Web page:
In 2015, the Content Marketing Institute discovered that despite 76% of B2C marketers reporting that they used content marketing, only 37% said their strategy was effective. And the story was no different for B2B marketers, with less than half (44%) claiming they had no clarity in what effective content marketing looks like. This was not ideal, considering successful content marketing is the gateway to high levels of consumer engagement; something which the Content Marketing Institute claim was cited the most (91%) by businesses talking about their goals.
With this in mind, this blog post focuses on the effectiveness of the Content Funnel; a five-stage concept which will help you to deliver the right level of content at the right time to prospective customers, who, if all goes to plan, will turn into loyal customers. Here’s how it works… (and for the purpose of demonstration, let’s call our prospective customer Dave.)
Step one: getting potential customers ‘on the radar’
Step one is all about AWARENESS.
Dave is interested in buying a brand-new TV. Having gained a general idea about the features he wants, he’s landed on your website. Determined not to miss out on your latest deals, Dave subscribes to your mailing list and likes your Facebook page.
That’s it, you’ve got him – stage one is complete.
Step one content:
Once a prospective customer is on your radar, it’s time to create content that feeds the spark and continues to engage the customer without forcing a sale (that’ll come naturally later).
Warm welcome emails work well if they include lots of calls to actions, or perhaps you could extend a special offer across social media.
Step two: The ‘toying with the idea’ phase
Step two is the CONSIDERATION stage.
Dave has found the perfect TV on your website but it’s expensive; can he justify exceeding his budget for a few extra features and screen inches?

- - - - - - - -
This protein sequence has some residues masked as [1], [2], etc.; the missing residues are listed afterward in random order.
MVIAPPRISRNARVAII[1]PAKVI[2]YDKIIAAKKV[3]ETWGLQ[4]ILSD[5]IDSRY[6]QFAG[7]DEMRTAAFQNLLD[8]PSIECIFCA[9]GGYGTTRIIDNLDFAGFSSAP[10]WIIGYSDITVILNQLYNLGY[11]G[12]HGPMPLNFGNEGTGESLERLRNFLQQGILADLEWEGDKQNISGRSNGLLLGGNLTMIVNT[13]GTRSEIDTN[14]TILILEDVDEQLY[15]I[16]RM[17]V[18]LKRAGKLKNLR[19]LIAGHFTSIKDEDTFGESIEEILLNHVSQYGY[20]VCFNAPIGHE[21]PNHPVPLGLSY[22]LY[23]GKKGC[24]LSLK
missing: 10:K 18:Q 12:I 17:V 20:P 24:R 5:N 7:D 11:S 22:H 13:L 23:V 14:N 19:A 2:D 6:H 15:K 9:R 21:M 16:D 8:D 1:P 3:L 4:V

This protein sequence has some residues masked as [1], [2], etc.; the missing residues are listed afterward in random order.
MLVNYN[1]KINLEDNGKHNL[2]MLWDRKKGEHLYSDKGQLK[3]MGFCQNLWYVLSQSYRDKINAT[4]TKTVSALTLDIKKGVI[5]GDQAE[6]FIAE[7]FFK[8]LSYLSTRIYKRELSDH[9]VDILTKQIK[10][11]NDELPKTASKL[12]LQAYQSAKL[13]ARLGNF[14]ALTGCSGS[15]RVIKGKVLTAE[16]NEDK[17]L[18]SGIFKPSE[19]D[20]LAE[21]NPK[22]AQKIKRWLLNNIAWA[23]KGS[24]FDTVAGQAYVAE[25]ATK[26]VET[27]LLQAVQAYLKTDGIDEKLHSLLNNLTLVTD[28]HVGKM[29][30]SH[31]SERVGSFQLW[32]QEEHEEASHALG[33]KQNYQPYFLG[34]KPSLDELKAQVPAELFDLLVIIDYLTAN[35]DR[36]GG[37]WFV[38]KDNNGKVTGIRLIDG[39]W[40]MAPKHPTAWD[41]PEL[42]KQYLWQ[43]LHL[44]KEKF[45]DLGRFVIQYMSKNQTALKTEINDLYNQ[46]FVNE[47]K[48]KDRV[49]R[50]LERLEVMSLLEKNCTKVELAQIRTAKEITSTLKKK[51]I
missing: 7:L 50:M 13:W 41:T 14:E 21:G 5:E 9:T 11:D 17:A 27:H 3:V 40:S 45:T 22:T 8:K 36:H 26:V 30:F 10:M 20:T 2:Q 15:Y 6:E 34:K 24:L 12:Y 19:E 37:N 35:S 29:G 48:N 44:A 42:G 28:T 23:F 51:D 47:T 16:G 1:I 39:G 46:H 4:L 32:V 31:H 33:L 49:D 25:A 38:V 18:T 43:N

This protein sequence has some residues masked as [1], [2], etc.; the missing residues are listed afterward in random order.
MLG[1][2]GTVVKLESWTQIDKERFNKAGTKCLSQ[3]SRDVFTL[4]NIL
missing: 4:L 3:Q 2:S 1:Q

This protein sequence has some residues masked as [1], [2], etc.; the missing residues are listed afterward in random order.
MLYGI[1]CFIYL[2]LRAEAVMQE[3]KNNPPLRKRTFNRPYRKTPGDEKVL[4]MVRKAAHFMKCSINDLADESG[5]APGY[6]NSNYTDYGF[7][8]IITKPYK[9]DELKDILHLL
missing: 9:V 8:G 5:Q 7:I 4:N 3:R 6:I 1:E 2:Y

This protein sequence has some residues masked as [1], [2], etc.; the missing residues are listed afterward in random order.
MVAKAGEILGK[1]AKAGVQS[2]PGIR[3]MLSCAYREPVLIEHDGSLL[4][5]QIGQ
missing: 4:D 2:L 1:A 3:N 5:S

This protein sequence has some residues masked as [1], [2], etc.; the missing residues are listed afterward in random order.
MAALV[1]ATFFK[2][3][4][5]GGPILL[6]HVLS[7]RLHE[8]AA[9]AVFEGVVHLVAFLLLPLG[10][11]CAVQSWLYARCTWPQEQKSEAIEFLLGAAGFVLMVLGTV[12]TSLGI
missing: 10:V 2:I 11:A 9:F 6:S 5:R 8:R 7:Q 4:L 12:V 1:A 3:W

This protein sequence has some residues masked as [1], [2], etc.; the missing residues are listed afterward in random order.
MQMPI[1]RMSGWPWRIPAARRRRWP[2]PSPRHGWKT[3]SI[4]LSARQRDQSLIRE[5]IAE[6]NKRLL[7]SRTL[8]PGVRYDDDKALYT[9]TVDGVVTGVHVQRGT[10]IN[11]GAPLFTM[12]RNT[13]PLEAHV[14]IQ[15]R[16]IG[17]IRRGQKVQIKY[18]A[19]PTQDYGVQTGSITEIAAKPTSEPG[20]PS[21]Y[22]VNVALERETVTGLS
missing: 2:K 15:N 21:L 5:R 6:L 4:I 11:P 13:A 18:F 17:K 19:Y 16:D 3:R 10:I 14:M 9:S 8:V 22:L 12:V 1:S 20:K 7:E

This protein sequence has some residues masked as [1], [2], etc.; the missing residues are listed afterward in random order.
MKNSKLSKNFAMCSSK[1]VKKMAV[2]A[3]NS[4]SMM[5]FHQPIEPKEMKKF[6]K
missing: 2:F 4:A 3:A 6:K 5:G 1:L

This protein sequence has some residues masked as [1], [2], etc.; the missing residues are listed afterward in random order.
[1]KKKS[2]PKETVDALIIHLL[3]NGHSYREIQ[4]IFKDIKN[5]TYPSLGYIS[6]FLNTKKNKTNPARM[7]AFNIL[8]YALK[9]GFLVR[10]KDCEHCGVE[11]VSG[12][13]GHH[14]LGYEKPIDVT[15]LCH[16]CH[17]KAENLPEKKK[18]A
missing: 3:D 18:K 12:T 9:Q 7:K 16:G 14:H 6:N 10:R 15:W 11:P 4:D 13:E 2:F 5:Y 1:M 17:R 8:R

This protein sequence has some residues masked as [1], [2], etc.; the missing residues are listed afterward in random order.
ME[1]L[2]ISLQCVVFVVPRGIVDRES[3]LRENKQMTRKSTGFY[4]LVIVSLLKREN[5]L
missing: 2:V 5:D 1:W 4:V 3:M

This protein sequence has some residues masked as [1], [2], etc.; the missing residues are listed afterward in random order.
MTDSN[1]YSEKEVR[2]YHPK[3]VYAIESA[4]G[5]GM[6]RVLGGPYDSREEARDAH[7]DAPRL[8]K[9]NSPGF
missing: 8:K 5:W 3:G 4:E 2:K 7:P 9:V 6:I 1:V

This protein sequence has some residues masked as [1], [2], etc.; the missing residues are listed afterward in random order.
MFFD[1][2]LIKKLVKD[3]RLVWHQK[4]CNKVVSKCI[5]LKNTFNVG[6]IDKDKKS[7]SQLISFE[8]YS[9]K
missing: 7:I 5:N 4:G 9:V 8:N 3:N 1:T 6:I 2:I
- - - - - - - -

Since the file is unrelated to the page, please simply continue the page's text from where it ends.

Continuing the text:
Luckily for you, Dave has been actively trying to learn more about your business and has concluded that you are a trustworthy brand which clearly knows its stuff.
Step two content:
The reason Dave concludes you’re clued up about the TV industry is because of your Q&A pages, blog posts, product highlight videos and detailed product descriptions.
When your customer hits step two, this is the ideal time to consider voucher codes and offers, as long as you’re not overdoing it and coming across too forceful. It’s also a really good time to think about customer reviews and how best to use them – in many cases it’s simply about giving potential customers access to all customer reviews, and making sure you’re responding to them in a manner that’s on brand.
Step three: ‘The moment of truth’
Step three is the DECISION.
Dave has used the information he’s gathered in the first two stages of his journey to decide that, indeed, it is the TV he’d like to purchase.
Step three content:
Although you’ve successfully gained a new customer, your content shouldn’t stop providing value after the purchase is made.
Instead, you should use content to help your new customer get the most out of their new product/service e.g. through case studies, ‘how-to’ videos, testimonials and best practice guides etc.
Step four: ‘Make it or break it’
Step four is known as the POST-PURCHASE stage.
It’s been a few weeks since Dave’s purchase but he still regularly checks your social media pages and reads your email newsletters. When he was reading through your latest posts, he spotted a DVD player which he would like to purchase.
Thanks to engaging in regular content, Dave isn’t considered a ‘one-time purchaser’, he’s in fact turned into a frequent customer or repeat buyer.
Step four content:
The post-purchase stage is the vital opportunity to connect with your audience and keep them interested in your brand. It’s all about becoming a resource in your marketplace through leadership pieces, newsletters, webinars and frequent social media posts, so that consumers stay engaged and in turn make more purchases from your brand.
Step five: Rekindle!
Step five is when the dreaded DORMANCY occurs.
Time has passed and Dave has lost touch with your brand. The emails are no longer of interest and have sometimes made their way into Dave’s spam folder. You’re no longer top of Dave’s mind when it comes to electronic goods.
This situation is far from ideal – especially since you were so successful in engaging with Dave in the right ways throughout the previous four stages; it’s time to win him back!
Step five content:
To rekindle with previous customers, you need to examine your buyers’ preferences and purchasing behaviours to review any changes. It’s then time to reword, restructure or revitalise your content to ensure you’re offering new value.
Make sure your content is current and relatable and then it’s time to begin the whole cycle again with brand-new prospective customers. Now you now the steps, getting cracking on your content planning.